Each of these Australian biomes is home to numerous species of plants and animals, quite a few of which are endemic to this region. In short, the diversity in terms of wildlife that you get to see in Australia goes well beyond kangaroos and wallabies.
It is believed that geographic isolation and tectonic activity of this continent are the two main factors which are responsible for the high level of endemism that the Australian continent boasts of.
While the scarcity of placental mammals on this continent is a unique feature in itself, the void created by their absence is filled by marsupials found here. Of the 334 extant species of marsupials on the planet, around 70 percent are found on the continent of Australia alone.
The birds found here range from Weebill, which measures a mere 8 cm, to Emu, the flightless bird which can grow on to attain a height of 6.6 ft. The list of Australian birds include species of the Old World (like emu and cassowaries), passerines (like robins and magpies), and some recently introduced species like the European Goldfinch and Common Myna.
The southern coast of the Australian mainland is home to the smallest species of penguins in the world, the Little Penguin. The largest population of this bird in Western Australia can be traced to the aptly named Penguin Island near Perth.
The island is home to a number of freshwater and saltwater crocodile species. In fact, the saltwater crocodile, which boasts of being the largest reptile species in the world, is native to the continent of Australia.
They have various adaptation skills which help them survive in the arid regions of Australia where very few other species manage to survive. Interestingly, Australia boasts of being the only continent of the world wherein the number of venomous snakes exceeds the number of non-venomous snakes.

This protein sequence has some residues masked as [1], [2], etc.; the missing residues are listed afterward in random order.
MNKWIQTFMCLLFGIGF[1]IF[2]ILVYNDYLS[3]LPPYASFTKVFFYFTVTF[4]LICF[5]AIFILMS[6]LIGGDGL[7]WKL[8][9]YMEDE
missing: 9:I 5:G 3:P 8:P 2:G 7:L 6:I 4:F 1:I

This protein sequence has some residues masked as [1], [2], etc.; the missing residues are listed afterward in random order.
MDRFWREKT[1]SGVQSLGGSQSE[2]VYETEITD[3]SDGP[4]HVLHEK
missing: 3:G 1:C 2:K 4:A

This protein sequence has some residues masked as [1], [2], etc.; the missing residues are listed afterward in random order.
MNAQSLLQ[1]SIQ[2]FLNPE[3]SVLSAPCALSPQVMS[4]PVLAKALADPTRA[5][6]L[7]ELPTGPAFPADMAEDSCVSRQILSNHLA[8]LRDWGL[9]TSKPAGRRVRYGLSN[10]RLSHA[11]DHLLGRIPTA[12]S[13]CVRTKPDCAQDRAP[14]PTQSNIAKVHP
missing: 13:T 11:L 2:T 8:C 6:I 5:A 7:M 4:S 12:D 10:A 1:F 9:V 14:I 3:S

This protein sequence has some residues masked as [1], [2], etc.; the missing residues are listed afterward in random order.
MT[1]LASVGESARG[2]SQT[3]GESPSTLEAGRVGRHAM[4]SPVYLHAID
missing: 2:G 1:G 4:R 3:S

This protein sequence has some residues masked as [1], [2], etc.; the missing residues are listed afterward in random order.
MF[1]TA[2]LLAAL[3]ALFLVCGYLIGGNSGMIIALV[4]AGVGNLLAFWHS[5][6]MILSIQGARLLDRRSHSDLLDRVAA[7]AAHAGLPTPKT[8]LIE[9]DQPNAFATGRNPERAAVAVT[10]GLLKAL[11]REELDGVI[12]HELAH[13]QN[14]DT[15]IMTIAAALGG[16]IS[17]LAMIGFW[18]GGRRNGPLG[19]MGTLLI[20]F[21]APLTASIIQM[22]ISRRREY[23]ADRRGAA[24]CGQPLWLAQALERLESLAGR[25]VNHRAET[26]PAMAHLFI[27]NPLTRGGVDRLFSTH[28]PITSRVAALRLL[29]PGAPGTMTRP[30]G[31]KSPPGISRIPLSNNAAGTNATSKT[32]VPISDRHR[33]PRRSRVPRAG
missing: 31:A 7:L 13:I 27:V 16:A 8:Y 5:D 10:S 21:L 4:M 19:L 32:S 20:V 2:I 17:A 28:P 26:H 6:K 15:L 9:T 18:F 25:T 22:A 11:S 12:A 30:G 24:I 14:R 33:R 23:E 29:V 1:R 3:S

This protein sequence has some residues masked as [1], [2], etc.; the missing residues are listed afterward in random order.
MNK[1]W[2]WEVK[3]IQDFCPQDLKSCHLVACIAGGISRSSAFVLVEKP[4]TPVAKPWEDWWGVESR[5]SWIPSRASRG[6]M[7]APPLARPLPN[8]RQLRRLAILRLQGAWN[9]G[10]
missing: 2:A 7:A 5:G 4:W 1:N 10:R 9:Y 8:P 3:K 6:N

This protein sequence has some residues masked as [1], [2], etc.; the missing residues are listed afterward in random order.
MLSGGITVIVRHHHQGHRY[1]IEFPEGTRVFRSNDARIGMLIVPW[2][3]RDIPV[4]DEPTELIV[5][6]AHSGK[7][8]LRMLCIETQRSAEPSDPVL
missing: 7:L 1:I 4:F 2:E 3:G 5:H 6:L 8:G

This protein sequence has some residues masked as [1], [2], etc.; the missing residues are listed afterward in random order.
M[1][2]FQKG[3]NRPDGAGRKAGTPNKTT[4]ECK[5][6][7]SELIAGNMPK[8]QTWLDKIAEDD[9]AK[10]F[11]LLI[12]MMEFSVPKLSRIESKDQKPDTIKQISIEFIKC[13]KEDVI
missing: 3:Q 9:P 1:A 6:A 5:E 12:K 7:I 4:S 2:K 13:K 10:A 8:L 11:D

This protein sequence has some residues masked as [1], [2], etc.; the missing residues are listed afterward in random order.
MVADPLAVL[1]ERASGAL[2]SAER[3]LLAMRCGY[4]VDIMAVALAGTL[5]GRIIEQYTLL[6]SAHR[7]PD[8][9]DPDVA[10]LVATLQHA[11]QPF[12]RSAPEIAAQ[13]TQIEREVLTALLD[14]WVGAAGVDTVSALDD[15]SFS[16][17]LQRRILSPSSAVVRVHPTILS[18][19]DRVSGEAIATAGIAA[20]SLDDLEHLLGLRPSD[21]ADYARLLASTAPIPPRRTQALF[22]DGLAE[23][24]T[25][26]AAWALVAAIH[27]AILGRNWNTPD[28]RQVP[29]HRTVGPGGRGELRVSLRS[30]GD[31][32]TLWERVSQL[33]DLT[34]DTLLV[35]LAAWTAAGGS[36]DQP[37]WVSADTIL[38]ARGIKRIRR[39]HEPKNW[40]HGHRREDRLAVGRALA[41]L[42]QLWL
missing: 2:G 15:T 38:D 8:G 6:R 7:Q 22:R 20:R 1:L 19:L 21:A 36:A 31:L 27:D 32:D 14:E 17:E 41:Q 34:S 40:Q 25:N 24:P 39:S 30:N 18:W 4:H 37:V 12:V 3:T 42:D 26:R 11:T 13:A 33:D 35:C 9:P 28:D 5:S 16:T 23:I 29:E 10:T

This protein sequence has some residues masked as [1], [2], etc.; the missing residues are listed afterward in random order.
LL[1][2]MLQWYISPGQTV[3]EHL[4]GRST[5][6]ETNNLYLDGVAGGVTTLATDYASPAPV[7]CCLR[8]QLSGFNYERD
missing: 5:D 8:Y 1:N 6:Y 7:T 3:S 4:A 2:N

Other Species Found in Australia
Around 230 of the 5,280 extant species of frogs in the world are found in Australia, of which, somewhere around 93 percent are endemic to this region. These include species like the Cane Toad, Australian Green Tree Frog, Scanty Frog, Turtle Frog, Australian Wood Frog, etc.
Some of the most common species include the flathead, cobbler, Murray cod, and Australian bass. It is bound to come as surprise for many, but invertebrates make up 96 percent of the 200,000 odd Australian animals. Furthermore, 90 percent of these invertebrates are believed to be endemic to Australia.
With all these species to its credit, Australia surely deserves the title of 'the megadiverse country' that it is called of late. While these facts on Australian wildlife may make this island nation seem heavenly for species, the fact is that they are subjected to the looming threat of extinction.
As with various other parts of the world, climatic changes have emerged as a major threat for various ecosystems on the Australian mainland. This has put the authorities on their toes, with organizations like the Australian Wildlife Conservancy trying their best to come up with conservation measures to save the animals.
While the issue of wildlife conservation is important across the world, it is of greater importance in Australia as most of the species here are endemic, and their extinction from this region would mean their extinction from the entire planet.